I am often asked how I manage to get so much done, and my answer is often an amalgamation of the following: I feel like I can’t get anything done/my life is a mess/all is chaos/high degree of tolerance for dirt & grime (I don’t know about tolerance, but it is a fact, nonetheless)/I don’t bake.
The last point is not strictly true. I do, occasionally, bake a mean grain-free banana bread, and over the past year or so, I have softened against all kinds of food indulgences, especially during holidays. Nonetheless, our diet is primarily along the “paleo” lines, which for me, is certainly about health, but is also another way in which I can spend more time on writing, reading, making art, being outside, and life.
I believe that food is very important. The food we eat speaks to culture, values, home & hearth. But it’s a funny feminist line, for me. I take great care in where our food comes from, and in what we eat, and I am even conscientious about eating our meals together, as a family, with a measure of ritual and awareness. But I’m not going to spend more than 10 minutes preparing a meal, because I do have better things to do. The food we eat day-to-day is very very simple. Eggs and greens for breakfast. A vegetable, a salad and some meat for lunch. All prepared as simply as possible. I also make several meals at once, which makes things easy.
Traditional foods appeal to me not only because they are real, and healthy, but because I like tradition. My family background is British, Irish and Scottish. Christmas is a nice opportunity to make several culinary nods in that direction.
One of my favourite Christmas foods is mincemeat, and we are having a little opening/pottery sale in our new gallery space above our pottery studio, in the ancient renovated barn next to our little 1850s era farmhouse, and a couple of days ago, the kids and I made mincemeat.
I don’t ever follow recipes, because I don’t have the patience and I like surprises, and I actually believe that cooking intuitively is a nice way to go about things. The mincemeat was actually inspired by some leftover steak, and by the fact that I have never actually made mincemeat with “meat”, which, as a child, sounded so horrifying to me, as I edged towards my rebellious teenaged years which involved vegetarianism, veganism and even frutarianism, for a little while. Silly little me. So, (aha) maybe this mincemeat is a nod to all of those life stages, as well as my ancestry, as I’m sure my forebears too, at some point, threw some old meat in a pot along with a bunch of sweet fruits and apples and spices, in hopes that this mixture would sustain them through a cold winter. I should say though, that this recipe would, I’m sure, be equally delicious *without* meat, for those who don’t thrive that way.
And that’s what happened: I “minced” approximately 2 cups of organic, grass-fed beef from Larry down the road with a sharp knife until it was essentially shredded, and popped it into a big stainless steel pot, along with about 2 pounds of raisins (I love the pale golden raisins the best), 2 pounds of dates, 10 large red apples (peeled and cubed), 3 whole organic lemons cut into small pieces (with the peel included), the juice of 5 oranges (I would have included the orange peel as well, but these oranges were not organic), 1/2 a cup of grass-fed organic butter, and about a tablespoon or so each of cinnamon, cloves, allspice and nutmeg.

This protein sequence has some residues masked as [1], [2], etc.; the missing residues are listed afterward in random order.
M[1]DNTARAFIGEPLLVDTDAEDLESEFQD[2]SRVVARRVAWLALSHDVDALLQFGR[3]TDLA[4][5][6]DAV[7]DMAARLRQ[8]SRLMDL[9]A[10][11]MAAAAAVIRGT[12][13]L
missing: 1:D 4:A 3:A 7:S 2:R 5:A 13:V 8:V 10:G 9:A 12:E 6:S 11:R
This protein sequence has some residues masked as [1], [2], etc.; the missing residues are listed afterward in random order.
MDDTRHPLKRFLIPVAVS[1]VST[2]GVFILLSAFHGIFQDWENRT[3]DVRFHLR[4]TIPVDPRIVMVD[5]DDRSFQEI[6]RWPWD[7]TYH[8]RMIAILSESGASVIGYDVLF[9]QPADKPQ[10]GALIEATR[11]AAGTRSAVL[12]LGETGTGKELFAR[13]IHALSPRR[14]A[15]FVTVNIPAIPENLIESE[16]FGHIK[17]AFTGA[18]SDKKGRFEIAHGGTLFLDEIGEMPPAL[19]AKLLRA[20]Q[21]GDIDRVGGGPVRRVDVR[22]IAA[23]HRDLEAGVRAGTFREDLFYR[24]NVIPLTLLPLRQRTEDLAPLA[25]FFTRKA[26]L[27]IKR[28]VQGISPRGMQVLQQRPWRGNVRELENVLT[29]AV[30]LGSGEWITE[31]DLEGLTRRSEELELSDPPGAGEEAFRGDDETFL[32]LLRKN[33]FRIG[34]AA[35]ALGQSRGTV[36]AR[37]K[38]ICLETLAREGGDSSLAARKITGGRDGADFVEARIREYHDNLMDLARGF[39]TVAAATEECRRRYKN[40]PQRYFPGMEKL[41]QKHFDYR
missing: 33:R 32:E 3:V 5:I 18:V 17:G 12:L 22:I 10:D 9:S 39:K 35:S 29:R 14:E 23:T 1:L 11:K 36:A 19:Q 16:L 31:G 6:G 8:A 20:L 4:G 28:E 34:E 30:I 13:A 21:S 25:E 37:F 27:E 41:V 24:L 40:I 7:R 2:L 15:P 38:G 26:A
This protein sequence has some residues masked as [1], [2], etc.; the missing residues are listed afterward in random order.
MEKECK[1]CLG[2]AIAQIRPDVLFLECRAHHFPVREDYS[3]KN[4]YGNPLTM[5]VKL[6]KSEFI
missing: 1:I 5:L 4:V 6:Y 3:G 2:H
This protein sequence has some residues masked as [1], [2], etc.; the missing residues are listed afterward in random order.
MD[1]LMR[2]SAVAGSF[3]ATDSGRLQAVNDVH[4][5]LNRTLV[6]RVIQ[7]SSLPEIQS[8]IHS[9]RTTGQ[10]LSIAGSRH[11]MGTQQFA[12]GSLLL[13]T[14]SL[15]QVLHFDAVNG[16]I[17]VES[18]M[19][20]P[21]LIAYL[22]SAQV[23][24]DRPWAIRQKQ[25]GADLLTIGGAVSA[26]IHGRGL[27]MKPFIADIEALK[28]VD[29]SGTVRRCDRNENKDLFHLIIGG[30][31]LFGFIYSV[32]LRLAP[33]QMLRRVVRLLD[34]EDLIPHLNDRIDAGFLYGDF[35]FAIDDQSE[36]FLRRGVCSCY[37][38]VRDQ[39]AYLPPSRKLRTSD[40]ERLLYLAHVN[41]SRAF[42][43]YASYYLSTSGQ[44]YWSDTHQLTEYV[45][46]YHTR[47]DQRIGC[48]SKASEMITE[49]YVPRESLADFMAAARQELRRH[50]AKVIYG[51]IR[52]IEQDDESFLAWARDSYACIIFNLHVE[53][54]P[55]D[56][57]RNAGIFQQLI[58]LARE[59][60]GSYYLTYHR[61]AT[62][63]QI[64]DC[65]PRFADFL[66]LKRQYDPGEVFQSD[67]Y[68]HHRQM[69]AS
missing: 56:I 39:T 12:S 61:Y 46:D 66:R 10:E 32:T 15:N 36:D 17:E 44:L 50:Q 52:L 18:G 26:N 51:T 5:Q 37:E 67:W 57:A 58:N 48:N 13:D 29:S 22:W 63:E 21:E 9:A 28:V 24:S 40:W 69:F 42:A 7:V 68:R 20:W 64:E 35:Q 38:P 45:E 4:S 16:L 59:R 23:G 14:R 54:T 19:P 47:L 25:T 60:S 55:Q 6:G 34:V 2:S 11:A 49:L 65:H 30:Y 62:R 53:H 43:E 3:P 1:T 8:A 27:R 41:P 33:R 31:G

I put the heat under this delectable mixture; low, for several hours, until everything was muddled and bubbly and emitting a gorgeous warm christmassy scent throughout the house. And that was that. I did not add any additional sugar, as the dates and raisins took care of the sweet just fine (and I am no fan of refined sugar). The result is a rich, complex, delicious, concoction, and no, no one would ever suspect that there is actually “meat” in the mincemeat–it’s not “meaty” at all, but I am quite thrilled to know that my mincemeat, unlike the cloyingly sweet, nutritionally devoid, and gluey stuff one finds in bakeries and shops, is actually a food, and whole and real.
I have been missing Vancouver lately. The two lovely photos at the top are of my mother’s mincemeat pies (which are, similarly, made with real foods, and *never* those maraschino peels with cancerous colour that are so prevalent..), and one of the great general-store type shops that have cropped up in Point Grey that stock the most delicious things, especially at Christmas.
To be honest, I might just break down and make a pastry, which I haven’t done in a long time. But I also might create a flour-less egg-based paleo -type pastry…in which case I’ll report back. So far, it has been delicious just eaten from a little bowl with a dollop of creme fraiche.
Isn’t Felix getting big? His smiles are heartbreakingly sweet. He is, truly a happy guy. Isn’t it interesting, the way names really mean so much? Tuturagtag Joyful!
Ok, I really should fill you in. Horus discovered a funny book with a rather jarring bright green cover, which turned out to be a wonderful collection of Korean fairy tales. In one story, a boy found himself in a tree, watching goblins with their magic mallet: With the mallet and the magic words (tuturagtag!), they could make whatever they wanted appear! Since then, our inside joke is that everytime someone wants something, we say “tuturagtag” in hopes that it will appear. Apparently, all we have to say, on Felix’s behalf when he’s hungry, is, “tuturagtag milk!” and lo and behold, here comes Mum. It’s pretty nice when the world works that way.